Tuesday 20 June 2017 | Author: Michael Pinchbeck| Featured image: Julian Hughes
Last week we spent time in the rehearsal room at New Perspectives devising A Fortunate Man. It is a tribute to the book of the same name 50 years on from its publication. It is a tribute to its author John Berger who passed away in January. It is a tribute to Dr John Sassall, its central protagonist, who is torn between being an ‘old, traditional country doctor and a doctor of the future’. Our show starts with some archive footage from 1967 showing an old traditional country doctor doing his rounds in by horse and carriage. He says in his clipped, upper class accent that he can see up to 12 patients a day by travelling this way. It soon reveals itself to be a study of the NHS in 2017 when doctors are under pressure to see up to 36 patients a day.
Image by Jo Ferenczi
In total, there are 12 people involved in the project so far. Six writers/performers and six artists/photographers. Different people have been joining us on different days and at the same time pairs of writers and artists are visiting surgeries and health centres to gather research for the project. Taking pictures. Conducting interviews. Writing in waiting rooms. This has been a really interesting collaboration so far, working with artists from different art forms to respond to the book. As Jean Mohr said of his work with John Berger, ‘That spirit of collaboration is rare between a photographer and a writer.’ I have been collaborating with Julian Hughes, our photography mentor, to find the scaffolding for the show. We decided to use photographic terminology to structure the scenes we want to make. Contact is Berger and Mohr discussing the birth of their project. Focus is a series of audio interviews about what it is like to be a doctor today. Negative is the story of how Dr Sassall, a man who set out to help others, is unable to help himself. Development shows him catching water in buckets.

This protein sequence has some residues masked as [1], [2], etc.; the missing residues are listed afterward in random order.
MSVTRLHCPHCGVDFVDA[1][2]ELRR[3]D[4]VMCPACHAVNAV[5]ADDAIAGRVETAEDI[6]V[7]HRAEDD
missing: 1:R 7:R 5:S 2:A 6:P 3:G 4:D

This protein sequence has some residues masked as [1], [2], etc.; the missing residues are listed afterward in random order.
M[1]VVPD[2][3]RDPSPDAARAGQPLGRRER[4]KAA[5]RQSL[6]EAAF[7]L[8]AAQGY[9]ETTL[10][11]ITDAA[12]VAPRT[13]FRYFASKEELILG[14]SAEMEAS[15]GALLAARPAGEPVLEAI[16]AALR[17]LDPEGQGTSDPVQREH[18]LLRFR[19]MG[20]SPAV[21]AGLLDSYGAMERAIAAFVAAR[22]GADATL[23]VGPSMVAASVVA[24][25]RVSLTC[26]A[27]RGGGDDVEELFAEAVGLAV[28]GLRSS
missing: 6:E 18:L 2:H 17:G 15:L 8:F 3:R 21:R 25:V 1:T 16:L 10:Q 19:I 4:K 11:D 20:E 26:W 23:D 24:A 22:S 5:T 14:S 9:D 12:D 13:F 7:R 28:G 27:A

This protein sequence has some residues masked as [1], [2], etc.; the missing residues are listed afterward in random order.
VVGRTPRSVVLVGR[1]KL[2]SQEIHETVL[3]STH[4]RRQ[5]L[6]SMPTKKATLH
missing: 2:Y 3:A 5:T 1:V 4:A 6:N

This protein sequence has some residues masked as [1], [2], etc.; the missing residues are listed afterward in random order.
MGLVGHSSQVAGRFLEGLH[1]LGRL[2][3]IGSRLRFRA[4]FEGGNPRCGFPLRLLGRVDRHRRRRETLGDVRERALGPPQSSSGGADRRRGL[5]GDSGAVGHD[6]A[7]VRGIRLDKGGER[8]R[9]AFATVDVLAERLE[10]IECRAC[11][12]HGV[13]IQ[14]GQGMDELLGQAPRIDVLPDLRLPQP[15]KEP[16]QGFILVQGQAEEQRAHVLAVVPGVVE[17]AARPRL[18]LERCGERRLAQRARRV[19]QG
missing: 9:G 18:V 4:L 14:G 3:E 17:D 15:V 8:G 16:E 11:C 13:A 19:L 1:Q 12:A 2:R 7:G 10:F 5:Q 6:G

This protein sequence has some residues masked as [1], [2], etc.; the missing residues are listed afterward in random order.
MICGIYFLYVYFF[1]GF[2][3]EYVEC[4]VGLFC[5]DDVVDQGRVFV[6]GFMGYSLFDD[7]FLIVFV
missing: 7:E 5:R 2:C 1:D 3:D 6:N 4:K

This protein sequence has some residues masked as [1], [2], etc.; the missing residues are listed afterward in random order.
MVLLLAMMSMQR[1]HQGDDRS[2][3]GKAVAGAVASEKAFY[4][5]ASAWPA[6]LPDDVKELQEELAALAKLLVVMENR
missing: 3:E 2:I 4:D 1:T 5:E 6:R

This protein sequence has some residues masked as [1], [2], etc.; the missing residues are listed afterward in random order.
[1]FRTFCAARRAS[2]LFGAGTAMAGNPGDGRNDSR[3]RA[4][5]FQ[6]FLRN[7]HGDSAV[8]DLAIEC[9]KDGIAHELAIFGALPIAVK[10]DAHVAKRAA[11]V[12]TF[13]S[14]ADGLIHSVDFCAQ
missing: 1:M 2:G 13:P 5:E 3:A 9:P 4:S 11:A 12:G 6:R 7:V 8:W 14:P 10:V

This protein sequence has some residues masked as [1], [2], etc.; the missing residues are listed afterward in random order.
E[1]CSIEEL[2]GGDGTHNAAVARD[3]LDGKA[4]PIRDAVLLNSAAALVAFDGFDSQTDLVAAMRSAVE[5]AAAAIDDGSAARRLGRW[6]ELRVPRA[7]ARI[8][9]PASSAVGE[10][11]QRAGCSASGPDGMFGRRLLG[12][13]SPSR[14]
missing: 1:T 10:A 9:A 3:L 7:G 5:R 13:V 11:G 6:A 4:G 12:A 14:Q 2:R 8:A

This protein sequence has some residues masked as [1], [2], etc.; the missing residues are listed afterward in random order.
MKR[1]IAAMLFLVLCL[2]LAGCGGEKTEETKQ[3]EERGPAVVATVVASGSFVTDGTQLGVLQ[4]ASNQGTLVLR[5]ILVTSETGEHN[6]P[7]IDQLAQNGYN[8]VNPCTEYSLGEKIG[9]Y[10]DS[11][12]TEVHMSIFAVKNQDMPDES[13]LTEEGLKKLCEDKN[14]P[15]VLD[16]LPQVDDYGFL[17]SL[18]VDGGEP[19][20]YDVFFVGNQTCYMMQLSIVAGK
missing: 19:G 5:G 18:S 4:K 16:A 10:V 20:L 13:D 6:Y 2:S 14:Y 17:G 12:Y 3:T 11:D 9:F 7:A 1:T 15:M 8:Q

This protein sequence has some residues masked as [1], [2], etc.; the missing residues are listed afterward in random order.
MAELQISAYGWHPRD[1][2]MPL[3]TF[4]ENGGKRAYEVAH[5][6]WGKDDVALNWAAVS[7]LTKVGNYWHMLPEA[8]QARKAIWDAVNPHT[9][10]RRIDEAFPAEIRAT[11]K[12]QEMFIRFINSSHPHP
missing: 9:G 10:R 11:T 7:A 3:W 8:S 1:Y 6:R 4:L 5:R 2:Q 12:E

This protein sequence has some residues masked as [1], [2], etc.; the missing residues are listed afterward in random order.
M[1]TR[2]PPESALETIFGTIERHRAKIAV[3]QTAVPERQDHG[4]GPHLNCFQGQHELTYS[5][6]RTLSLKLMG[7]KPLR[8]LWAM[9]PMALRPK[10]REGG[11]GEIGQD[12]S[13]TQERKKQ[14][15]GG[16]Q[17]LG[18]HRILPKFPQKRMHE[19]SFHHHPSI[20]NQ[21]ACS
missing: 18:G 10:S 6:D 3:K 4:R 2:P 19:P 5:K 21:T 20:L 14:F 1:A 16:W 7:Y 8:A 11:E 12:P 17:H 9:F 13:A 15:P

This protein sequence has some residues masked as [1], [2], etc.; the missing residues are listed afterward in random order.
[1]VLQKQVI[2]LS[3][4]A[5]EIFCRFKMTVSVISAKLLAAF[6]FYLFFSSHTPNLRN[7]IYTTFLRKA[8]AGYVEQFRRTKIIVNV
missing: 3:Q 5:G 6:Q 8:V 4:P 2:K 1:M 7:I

Image by Julian Hughes
In the spirit of the book, we want the images the photographers have taken to be in conversation with words the writers have written during their visits to the surgeries. One of my favourite scenes so far features an acoustic piece of guitar music composed by Ryan (one of our writers) that soundtracks the text written by four of the team alongside a projection of images taken by our photographers. The images have been monochromed and formatted to look like the photographs in the book. Mohr and Berger ‘retained the right to the minutiae of the book’s layout. The position of the text on the page. The position of the pictures within the book. The combination of text, page turn, and picture.’ We want to be faithful to this relationship between the paragraph and the photograph. In a 21st century twist, we read these texts live on our mobile phones, ubiquitous in surgery waiting rooms, despite all the laminated signage informing us to switch our phones off. So, what have we learned so far?
Image by Mira Ho
We have learned that doctors don’t take lunch breaks. We have learned that they aim to see every patient within 10 minutes. We have learned that patients don’t always go in to see them with the condition that they really want to talk about so much of that 10 minutes is spent guessing what the real reason for their visit might be. We have learned that it takes the same time to process a film as it does to give a pint of blood. We have learned that the conversation is still the cure in a lot of cases and some patients just want someone to talk to, someone to listen. As John Berger said, ‘If I am a storyteller, it is because I listen.’ We have learned that when you project images onto the folding screens you find in surgeries it looks like pages in a book. We have learned that a photograph of unwashed cups in a kitchen sink tells us more about the NHS than anything we could write. As Jean Mohr said ‘… it became apparent that I could say with one picture what he could articulate only in pages and pages of words.’ We have learned that doctors don’t really want to talk about politics today but we can’t avoid our show being political. We have learned that to understand a context we have to situate ourselves in it. We have learned that doctors love what they do. When asked to name the best thing about their job many of them tell us it is the people or the patients or the place. We have learned that they want to make a difference to peoples’ lives. And they do. We have learned to listen.